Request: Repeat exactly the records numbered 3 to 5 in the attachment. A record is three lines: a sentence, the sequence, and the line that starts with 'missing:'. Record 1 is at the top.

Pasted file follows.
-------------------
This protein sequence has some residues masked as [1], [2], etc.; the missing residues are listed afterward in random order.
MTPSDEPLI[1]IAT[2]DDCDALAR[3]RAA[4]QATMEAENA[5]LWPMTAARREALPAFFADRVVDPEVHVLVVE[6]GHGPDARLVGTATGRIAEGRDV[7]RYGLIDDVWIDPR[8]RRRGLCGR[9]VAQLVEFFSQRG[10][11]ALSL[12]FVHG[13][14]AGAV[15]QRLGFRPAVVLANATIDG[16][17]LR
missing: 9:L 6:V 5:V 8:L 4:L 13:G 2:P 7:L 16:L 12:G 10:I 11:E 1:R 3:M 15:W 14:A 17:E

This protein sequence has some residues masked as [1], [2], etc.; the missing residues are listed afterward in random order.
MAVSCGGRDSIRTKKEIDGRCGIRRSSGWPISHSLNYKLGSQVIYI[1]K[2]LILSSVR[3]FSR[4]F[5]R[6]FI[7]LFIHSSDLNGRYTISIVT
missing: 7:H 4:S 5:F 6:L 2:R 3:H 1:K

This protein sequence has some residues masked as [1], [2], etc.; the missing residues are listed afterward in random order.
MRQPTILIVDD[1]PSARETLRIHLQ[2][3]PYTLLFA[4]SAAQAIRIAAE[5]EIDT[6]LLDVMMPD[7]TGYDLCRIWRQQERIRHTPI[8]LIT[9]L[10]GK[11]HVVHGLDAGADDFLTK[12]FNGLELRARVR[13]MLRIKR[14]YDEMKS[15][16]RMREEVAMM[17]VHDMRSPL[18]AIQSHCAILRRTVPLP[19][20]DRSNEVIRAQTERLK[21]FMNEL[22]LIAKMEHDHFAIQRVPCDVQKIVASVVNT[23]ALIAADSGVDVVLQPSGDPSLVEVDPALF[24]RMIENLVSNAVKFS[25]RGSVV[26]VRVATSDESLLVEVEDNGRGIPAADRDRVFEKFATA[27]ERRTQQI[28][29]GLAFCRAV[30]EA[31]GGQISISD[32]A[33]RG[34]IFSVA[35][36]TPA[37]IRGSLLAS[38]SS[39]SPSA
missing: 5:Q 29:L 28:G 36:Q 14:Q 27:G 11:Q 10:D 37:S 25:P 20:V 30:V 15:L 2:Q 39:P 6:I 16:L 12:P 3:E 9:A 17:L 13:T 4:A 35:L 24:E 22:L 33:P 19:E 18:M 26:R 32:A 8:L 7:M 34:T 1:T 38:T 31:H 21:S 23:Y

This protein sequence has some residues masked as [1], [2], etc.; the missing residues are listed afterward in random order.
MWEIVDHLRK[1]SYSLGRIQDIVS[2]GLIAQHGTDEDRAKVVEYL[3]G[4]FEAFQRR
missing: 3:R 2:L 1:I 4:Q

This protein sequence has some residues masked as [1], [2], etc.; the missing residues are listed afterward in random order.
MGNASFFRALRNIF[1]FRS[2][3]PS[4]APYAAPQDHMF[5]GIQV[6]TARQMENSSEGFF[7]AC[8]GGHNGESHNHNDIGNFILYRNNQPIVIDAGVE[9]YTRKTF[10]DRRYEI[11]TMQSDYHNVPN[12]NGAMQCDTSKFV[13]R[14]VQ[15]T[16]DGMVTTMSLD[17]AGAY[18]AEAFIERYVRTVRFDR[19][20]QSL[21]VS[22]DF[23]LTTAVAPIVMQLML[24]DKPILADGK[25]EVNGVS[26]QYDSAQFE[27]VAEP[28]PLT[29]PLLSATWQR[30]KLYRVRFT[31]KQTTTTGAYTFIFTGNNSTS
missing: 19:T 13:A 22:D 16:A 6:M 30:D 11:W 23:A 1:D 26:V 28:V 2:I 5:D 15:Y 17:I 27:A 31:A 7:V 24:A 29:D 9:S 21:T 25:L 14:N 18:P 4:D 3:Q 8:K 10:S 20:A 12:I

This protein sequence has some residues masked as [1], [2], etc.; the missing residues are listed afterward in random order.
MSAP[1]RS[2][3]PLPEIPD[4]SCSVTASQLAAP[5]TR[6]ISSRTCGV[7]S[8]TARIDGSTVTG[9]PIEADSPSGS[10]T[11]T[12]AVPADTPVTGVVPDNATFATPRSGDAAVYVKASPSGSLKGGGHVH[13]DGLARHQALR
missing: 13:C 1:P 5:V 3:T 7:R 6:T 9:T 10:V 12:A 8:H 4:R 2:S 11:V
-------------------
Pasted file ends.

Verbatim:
This protein sequence has some residues masked as [1], [2], etc.; the missing residues are listed afterward in random order.
MRQPTILIVDD[1]PSARETLRIHLQ[2][3]PYTLLFA[4]SAAQAIRIAAE[5]EIDT[6]LLDVMMPD[7]TGYDLCRIWRQQERIRHTPI[8]LIT[9]L[10]GK[11]HVVHGLDAGADDFLTK[12]FNGLELRARVR[13]MLRIKR[14]YDEMKS[15][16]RMREEVAMM[17]VHDMRSPL[18]AIQSHCAILRRTVPLP[19][20]DRSNEVIRAQTERLK[21]FMNEL[22]LIAKMEHDHFAIQRVPCDVQKIVASVVNT[23]ALIAADSGVDVVLQPSGDPSLVEVDPALF[24]RMIENLVSNAVKFS[25]RGSVV[26]VRVATSDESLLVEVEDNGRGIPAADRDRVFEKFATA[27]ERRTQQI[28][29]GLAFCRAV[30]EA[31]GGQISISD[32]A[33]RG[34]IFSVA[35][36]TPA[37]IRGSLLAS[38]SS[39]SPSA
missing: 5:Q 29:L 28:G 36:Q 14:Q 27:G 11:Q 10:D 37:S 25:P 20:V 30:V 15:L 2:Q 39:P 6:I 16:L 12:P 3:E 9:A 17:L 13:T 4:A 35:L 24:E 22:L 33:P 19:E 18:M 26:R 32:A 8:L 7:M 34:T 1:T 38:T 31:H 21:S 23:Y

This protein sequence has some residues masked as [1], [2], etc.; the missing residues are listed afterward in random order.
MWEIVDHLRK[1]SYSLGRIQDIVS[2]GLIAQHGTDEDRAKVVEYL[3]G[4]FEAFQRR
missing: 3:R 2:L 1:I 4:Q

This protein sequence has some residues masked as [1], [2], etc.; the missing residues are listed afterward in random order.
MGNASFFRALRNIF[1]FRS[2][3]PS[4]APYAAPQDHMF[5]GIQV[6]TARQMENSSEGFF[7]AC[8]GGHNGESHNHNDIGNFILYRNNQPIVIDAGVE[9]YTRKTF[10]DRRYEI[11]TMQSDYHNVPN[12]NGAMQCDTSKFV[13]R[14]VQ[15]T[16]DGMVTTMSLD[17]AGAY[18]AEAFIERYVRTVRFDR[19][20]QSL[21]VS[22]DF[23]LTTAVAPIVMQLML[24]DKPILADGK[25]EVNGVS[26]QYDSAQFE[27]VAEP[28]PLT[29]PLLSATWQR[30]KLYRVRFT[31]KQTTTTGAYTFIFTGNNSTS
missing: 19:T 13:A 22:D 16:A 6:M 30:D 11:W 23:A 1:D 26:V 28:V 2:I 5:D 15:Y 17:I 27:A 31:A 7:V 24:A 29:D 9:S 21:T 25:L 14:N 18:P 4:D 3:Q 8:K 10:S 20:A 12:I